-when you get too close to the next line (i.e. from 3-degreesW to 4-degrees west) use that new line instead. For a localized area like a county or township, everything should fit in one fla plane with minimal distortion for earth curvature.

In fact, the spherical earth means that “parallel” northbound roads converge… or that if you lay out land in square mile sections, sooner or later they will not line up as you go north. You can see this effect, I think, in the boundary between Manitoba and Saskatchewan - in big maps, it looks like a straight line. Zoom in, and it jogs regularly to compensate for the shrinking earth.

EDIT - Darn, Piper beat me to that…

(Also look at the map of Toronto’s north boundary. Along Steeles Ave east and west of Yonge street, most major township north-south streets (about 1.25 miles apart) take a jog toward the Yonge St centerline. One story says this was a surveyor error, another explanation says the township road separation gets less as the globe shrinks going north. )

The same thing happens in the Upper Midwest. My brother was on a township board and wanted to do something about people driving the gravel roads that were the section lines (one mile apart). Every so often the road would jog left or right to correct for curvature, and some people (meaning teenagers, or drunks, or drunk teenagers) would speed down the road and drive straight ahead into a farm field; this happened usually at night. They solved the problem by putting T-intersection signs where the jogs happened.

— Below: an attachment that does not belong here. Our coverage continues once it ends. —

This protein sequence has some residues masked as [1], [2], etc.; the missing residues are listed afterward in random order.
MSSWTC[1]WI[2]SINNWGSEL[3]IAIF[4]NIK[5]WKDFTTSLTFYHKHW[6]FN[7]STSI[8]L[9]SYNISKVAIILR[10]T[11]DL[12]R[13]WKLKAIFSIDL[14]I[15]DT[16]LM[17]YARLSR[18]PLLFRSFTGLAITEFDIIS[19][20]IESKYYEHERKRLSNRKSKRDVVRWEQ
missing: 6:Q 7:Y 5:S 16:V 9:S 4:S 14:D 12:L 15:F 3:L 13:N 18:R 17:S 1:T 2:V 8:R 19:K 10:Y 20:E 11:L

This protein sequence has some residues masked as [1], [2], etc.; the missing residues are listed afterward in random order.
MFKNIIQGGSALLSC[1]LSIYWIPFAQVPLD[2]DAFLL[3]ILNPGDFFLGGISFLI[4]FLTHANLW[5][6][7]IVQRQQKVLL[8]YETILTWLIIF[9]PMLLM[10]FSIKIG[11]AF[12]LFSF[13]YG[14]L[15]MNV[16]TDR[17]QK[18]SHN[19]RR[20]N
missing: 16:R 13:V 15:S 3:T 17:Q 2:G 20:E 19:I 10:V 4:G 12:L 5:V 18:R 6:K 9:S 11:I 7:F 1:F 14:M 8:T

Not quite correct…the jogs are not for curvature–they are due to the incredibly inaccurate surveys that were done 150 years ago. The original surveyors were supposed to mark off “Sections” of land, one mile by one mile. They did this in groups of 36 (i.e 6 rows and 6 columns of 1-mile squares.) Theoretically, every line in the grid is parallel to the others, but in reality they are mistaken by many dozens of feet. So the surveyors corrected by simply jogging over to the right or left by as much as necessary, when they found out they were off course.

Well, actually, your land is bigger if it’s hilly. If you and your neighbor each own an “identical size” lot of land, but his lot is totally flat and yours (silly example) slopes at a 45 degree angle*–your lot is bigger (contains more square feet)-but on the map both lots will be drawn the same size, and the number of square feet will be calculated as the same size.